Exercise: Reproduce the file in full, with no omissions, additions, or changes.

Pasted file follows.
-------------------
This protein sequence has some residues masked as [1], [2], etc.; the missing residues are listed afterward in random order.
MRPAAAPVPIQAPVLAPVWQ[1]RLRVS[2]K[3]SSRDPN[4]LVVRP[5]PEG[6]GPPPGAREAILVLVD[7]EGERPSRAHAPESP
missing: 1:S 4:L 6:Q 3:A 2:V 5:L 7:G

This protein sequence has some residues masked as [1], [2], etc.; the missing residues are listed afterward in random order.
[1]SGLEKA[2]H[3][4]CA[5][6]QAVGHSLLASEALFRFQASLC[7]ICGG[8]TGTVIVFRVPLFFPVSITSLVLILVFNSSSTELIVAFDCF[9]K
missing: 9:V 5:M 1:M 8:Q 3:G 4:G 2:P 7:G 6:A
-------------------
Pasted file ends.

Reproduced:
This protein sequence has some residues masked as [1], [2], etc.; the missing residues are listed afterward in random order.
MRPAAAPVPIQAPVLAPVWQ[1]RLRVS[2]K[3]SSRDPN[4]LVVRP[5]PEG[6]GPPPGAREAILVLVD[7]EGERPSRAHAPESP
missing: 1:S 4:L 6:Q 3:A 2:V 5:L 7:G

This protein sequence has some residues masked as [1], [2], etc.; the missing residues are listed afterward in random order.
[1]SGLEKA[2]H[3][4]CA[5][6]QAVGHSLLASEALFRFQASLC[7]ICGG[8]TGTVIVFRVPLFFPVSITSLVLILVFNSSSTELIVAFDCF[9]K
missing: 9:V 5:M 1:M 8:Q 3:G 4:G 2:P 7:G 6:A